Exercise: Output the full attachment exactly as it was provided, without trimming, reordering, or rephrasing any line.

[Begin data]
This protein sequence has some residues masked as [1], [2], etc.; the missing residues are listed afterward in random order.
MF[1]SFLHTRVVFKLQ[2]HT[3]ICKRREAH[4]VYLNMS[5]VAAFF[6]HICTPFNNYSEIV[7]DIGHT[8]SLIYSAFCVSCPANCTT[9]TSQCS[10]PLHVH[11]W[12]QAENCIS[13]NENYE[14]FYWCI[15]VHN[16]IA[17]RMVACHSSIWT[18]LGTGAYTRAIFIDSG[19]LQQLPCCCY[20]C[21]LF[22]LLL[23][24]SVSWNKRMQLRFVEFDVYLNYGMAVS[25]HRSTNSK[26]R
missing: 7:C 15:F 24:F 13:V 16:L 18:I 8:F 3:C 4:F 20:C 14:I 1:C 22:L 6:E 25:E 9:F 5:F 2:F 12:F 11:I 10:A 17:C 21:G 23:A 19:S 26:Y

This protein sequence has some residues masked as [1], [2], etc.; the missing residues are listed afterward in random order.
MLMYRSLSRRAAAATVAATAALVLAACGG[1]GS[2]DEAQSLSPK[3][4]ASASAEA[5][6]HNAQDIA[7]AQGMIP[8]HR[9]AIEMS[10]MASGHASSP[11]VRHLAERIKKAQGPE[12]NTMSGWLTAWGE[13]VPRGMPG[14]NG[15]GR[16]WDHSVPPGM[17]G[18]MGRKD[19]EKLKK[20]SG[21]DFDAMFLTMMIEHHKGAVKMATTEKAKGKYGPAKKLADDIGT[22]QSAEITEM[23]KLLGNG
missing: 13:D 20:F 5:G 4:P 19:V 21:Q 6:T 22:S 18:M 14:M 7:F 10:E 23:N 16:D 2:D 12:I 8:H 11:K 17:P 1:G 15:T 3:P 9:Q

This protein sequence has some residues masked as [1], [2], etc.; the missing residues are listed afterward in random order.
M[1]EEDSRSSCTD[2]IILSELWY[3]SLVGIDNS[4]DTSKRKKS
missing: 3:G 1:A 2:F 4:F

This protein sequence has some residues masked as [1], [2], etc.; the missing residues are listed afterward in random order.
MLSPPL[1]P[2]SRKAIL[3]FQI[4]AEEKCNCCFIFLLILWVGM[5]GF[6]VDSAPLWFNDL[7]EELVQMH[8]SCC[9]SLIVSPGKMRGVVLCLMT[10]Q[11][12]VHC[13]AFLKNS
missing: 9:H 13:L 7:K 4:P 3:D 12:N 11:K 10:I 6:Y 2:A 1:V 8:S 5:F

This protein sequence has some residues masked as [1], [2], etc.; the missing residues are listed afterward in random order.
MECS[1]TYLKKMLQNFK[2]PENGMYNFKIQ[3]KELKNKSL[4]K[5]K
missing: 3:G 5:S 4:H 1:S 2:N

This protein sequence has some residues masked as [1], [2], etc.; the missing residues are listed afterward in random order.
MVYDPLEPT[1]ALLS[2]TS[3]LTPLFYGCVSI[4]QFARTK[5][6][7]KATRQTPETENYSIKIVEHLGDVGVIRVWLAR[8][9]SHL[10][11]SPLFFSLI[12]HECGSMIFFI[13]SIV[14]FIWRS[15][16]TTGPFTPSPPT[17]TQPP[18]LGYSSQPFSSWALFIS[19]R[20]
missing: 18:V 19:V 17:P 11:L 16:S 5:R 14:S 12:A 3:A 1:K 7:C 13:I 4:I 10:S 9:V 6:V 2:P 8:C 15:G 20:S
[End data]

This protein sequence has some residues masked as [1], [2], etc.; the missing residues are listed afterward in random order.
MF[1]SFLHTRVVFKLQ[2]HT[3]ICKRREAH[4]VYLNMS[5]VAAFF[6]HICTPFNNYSEIV[7]DIGHT[8]SLIYSAFCVSCPANCTT[9]TSQCS[10]PLHVH[11]W[12]QAENCIS[13]NENYE[14]FYWCI[15]VHN[16]IA[17]RMVACHSSIWT[18]LGTGAYTRAIFIDSG[19]LQQLPCCCY[20]C[21]LF[22]LLL[23][24]SVSWNKRMQLRFVEFDVYLNYGMAVS[25]HRSTNSK[26]R
missing: 7:C 15:F 24:F 13:V 16:L 18:I 8:F 3:C 4:F 20:C 14:I 1:C 22:L 6:E 25:E 9:F 5:F 2:F 12:F 11:I 10:A 17:C 21:G 23:A 19:S 26:Y

This protein sequence has some residues masked as [1], [2], etc.; the missing residues are listed afterward in random order.
MLMYRSLSRRAAAATVAATAALVLAACGG[1]GS[2]DEAQSLSPK[3][4]ASASAEA[5][6]HNAQDIA[7]AQGMIP[8]HR[9]AIEMS[10]MASGHASSP[11]VRHLAERIKKAQGPE[12]NTMSGWLTAWGE[13]VPRGMPG[14]NG[15]GR[16]WDHSVPPGM[17]G[18]MGRKD[19]EKLKK[20]SG[21]DFDAMFLTMMIEHHKGAVKMATTEKAKGKYGPAKKLADDIGT[22]QSAEITEM[23]KLLGNG
missing: 13:D 20:F 5:G 4:P 19:V 21:Q 6:T 22:S 18:M 14:M 7:F 10:E 23:N 16:D 2:D 12:I 8:H 11:K 17:P 1:G 15:T 3:P 9:Q

This protein sequence has some residues masked as [1], [2], etc.; the missing residues are listed afterward in random order.
M[1]EEDSRSSCTD[2]IILSELWY[3]SLVGIDNS[4]DTSKRKKS
missing: 3:G 1:A 2:F 4:F

This protein sequence has some residues masked as [1], [2], etc.; the missing residues are listed afterward in random order.
MLSPPL[1]P[2]SRKAIL[3]FQI[4]AEEKCNCCFIFLLILWVGM[5]GF[6]VDSAPLWFNDL[7]EELVQMH[8]SCC[9]SLIVSPGKMRGVVLCLMT[10]Q[11][12]VHC[13]AFLKNS
missing: 9:H 13:L 7:K 4:P 3:D 12:N 11:K 10:I 6:Y 2:A 1:V 8:S 5:F

This protein sequence has some residues masked as [1], [2], etc.; the missing residues are listed afterward in random order.
MECS[1]TYLKKMLQNFK[2]PENGMYNFKIQ[3]KELKNKSL[4]K[5]K
missing: 3:G 5:S 4:H 1:S 2:N

This protein sequence has some residues masked as [1], [2], etc.; the missing residues are listed afterward in random order.
MVYDPLEPT[1]ALLS[2]TS[3]LTPLFYGCVSI[4]QFARTK[5][6][7]KATRQTPETENYSIKIVEHLGDVGVIRVWLAR[8][9]SHL[10][11]SPLFFSLI[12]HECGSMIFFI[13]SIV[14]FIWRS[15][16]TTGPFTPSPPT[17]TQPP[18]LGYSSQPFSSWALFIS[19]R[20]
missing: 18:V 19:V 17:P 11:L 16:S 5:R 14:S 12:A 3:A 1:K 7:C 13:I 4:I 10:S 9:V 6:V 2:P 8:C 15:G 20:S